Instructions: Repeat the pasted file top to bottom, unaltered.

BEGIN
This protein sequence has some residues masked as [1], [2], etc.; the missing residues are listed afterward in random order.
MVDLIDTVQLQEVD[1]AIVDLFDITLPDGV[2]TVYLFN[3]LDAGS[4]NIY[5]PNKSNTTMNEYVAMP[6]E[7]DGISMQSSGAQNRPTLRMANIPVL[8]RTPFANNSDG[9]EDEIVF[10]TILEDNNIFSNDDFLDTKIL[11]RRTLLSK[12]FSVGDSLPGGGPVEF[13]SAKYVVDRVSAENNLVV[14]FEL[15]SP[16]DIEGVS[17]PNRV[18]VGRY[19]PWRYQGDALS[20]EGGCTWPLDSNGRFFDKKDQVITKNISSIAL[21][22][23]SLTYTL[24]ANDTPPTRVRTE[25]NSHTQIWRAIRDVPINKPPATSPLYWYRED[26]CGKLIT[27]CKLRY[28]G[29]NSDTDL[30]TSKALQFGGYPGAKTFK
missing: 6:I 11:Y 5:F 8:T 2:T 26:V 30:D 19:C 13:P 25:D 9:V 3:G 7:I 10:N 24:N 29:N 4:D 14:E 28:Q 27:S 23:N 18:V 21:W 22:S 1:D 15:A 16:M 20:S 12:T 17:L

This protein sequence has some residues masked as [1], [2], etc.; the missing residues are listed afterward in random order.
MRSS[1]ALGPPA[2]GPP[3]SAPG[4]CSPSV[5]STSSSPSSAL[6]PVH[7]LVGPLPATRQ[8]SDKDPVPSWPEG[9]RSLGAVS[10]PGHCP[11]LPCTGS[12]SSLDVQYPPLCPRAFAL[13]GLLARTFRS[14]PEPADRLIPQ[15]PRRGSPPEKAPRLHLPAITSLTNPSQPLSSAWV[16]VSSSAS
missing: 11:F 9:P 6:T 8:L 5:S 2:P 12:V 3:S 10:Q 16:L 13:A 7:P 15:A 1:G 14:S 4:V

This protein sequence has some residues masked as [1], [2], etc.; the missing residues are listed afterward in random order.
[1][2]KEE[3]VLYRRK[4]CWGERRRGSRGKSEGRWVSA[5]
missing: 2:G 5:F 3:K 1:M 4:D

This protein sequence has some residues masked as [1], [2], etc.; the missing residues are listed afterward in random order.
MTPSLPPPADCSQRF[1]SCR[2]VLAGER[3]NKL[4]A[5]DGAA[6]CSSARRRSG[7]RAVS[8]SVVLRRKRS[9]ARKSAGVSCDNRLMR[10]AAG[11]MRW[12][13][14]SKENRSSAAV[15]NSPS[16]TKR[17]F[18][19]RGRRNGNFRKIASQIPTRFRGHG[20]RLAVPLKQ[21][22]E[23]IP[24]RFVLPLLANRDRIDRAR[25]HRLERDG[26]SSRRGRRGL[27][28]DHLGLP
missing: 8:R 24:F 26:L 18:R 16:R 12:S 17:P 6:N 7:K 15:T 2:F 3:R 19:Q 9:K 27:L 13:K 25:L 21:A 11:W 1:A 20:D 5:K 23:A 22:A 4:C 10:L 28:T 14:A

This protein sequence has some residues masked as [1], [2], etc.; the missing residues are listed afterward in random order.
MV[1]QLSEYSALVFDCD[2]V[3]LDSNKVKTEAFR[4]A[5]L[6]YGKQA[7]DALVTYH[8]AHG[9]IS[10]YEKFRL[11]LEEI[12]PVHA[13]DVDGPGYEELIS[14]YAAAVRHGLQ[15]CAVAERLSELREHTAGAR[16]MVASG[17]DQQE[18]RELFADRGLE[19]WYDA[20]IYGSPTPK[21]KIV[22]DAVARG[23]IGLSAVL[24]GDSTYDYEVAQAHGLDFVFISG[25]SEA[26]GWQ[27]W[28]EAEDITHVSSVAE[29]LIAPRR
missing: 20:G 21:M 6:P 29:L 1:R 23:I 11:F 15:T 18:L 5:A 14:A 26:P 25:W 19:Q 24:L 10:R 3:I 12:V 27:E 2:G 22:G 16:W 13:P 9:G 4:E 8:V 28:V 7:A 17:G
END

This protein sequence has some residues masked as [1], [2], etc.; the missing residues are listed afterward in random order.
MVDLIDTVQLQEVD[1]AIVDLFDITLPDGV[2]TVYLFN[3]LDAGS[4]NIY[5]PNKSNTTMNEYVAMP[6]E[7]DGISMQSSGAQNRPTLRMANIPVL[8]RTPFANNSDG[9]EDEIVF[10]TILEDNNIFSNDDFLDTKIL[11]RRTLLSK[12]FSVGDSLPGGGPVEF[13]SAKYVVDRVSAENNLVV[14]FEL[15]SP[16]DIEGVS[17]PNRV[18]VGRY[19]PWRYQGDALS[20]EGGCTWPLDSNGRFFDKKDQVITKNISSIAL[21][22][23]SLTYTL[24]ANDTPPTRVRTE[25]NSHTQIWRAIRDVPINKPPATSPLYWYRED[26]CGKLIT[27]CKLRY[28]G[29]NSDTDL[30]TSKALQFGGYPGAKTFK
missing: 6:I 11:Y 5:F 8:T 2:T 26:V 30:D 19:C 13:P 25:D 9:V 3:G 7:I 10:N 24:N 29:N 4:D 14:E 28:Q 27:S 23:N 18:V 21:W 22:S 1:D 15:A 16:M 20:S 12:T 17:L

This protein sequence has some residues masked as [1], [2], etc.; the missing residues are listed afterward in random order.
MRSS[1]ALGPPA[2]GPP[3]SAPG[4]CSPSV[5]STSSSPSSAL[6]PVH[7]LVGPLPATRQ[8]SDKDPVPSWPEG[9]RSLGAVS[10]PGHCP[11]LPCTGS[12]SSLDVQYPPLCPRAFAL[13]GLLARTFRS[14]PEPADRLIPQ[15]PRRGSPPEKAPRLHLPAITSLTNPSQPLSSAWV[16]VSSSAS
missing: 11:F 9:P 6:T 8:L 5:S 2:P 12:V 3:S 10:Q 16:L 13:A 7:P 15:A 1:G 14:S 4:V

This protein sequence has some residues masked as [1], [2], etc.; the missing residues are listed afterward in random order.
[1][2]KEE[3]VLYRRK[4]CWGERRRGSRGKSEGRWVSA[5]
missing: 2:G 5:F 3:K 1:M 4:D

This protein sequence has some residues masked as [1], [2], etc.; the missing residues are listed afterward in random order.
MTPSLPPPADCSQRF[1]SCR[2]VLAGER[3]NKL[4]A[5]DGAA[6]CSSARRRSG[7]RAVS[8]SVVLRRKRS[9]ARKSAGVSCDNRLMR[10]AAG[11]MRW[12][13][14]SKENRSSAAV[15]NSPS[16]TKR[17]F[18][19]RGRRNGNFRKIASQIPTRFRGHG[20]RLAVPLKQ[21][22]E[23]IP[24]RFVLPLLANRDRIDRAR[25]HRLERDG[26]SSRRGRRGL[27][28]DHLGLP
missing: 8:R 24:F 26:L 18:R 16:R 12:S 17:P 6:N 7:K 15:T 2:F 3:R 19:Q 9:K 27:L 13:K 25:L 21:A 11:W 1:A 20:D 5:K 23:A 22:A 4:C 10:L 28:T 14:A

This protein sequence has some residues masked as [1], [2], etc.; the missing residues are listed afterward in random order.
MV[1]QLSEYSALVFDCD[2]V[3]LDSNKVKTEAFR[4]A[5]L[6]YGKQA[7]DALVTYH[8]AHG[9]IS[10]YEKFRL[11]LEEI[12]PVHA[13]DVDGPGYEELIS[14]YAAAVRHGLQ[15]CAVAERLSELREHTAGAR[16]MVASG[17]DQQE[18]RELFADRGLE[19]WYDA[20]IYGSPTPK[21]KIV[22]DAVARG[23]IGLSAVL[24]GDSTYDYEVAQAHGLDFVFISG[25]SEA[26]GWQ[27]W[28]EAEDITHVSSVAE[29]LIAPRR
missing: 20:G 21:M 6:P 29:L 1:R 23:I 11:F 15:T 18:L 5:A 14:A 26:P 25:W 19:Q 24:L 10:R 3:I 12:V 27:E 2:G 22:G 16:W 13:P 9:G 4:E 8:V 28:V 7:A 17:G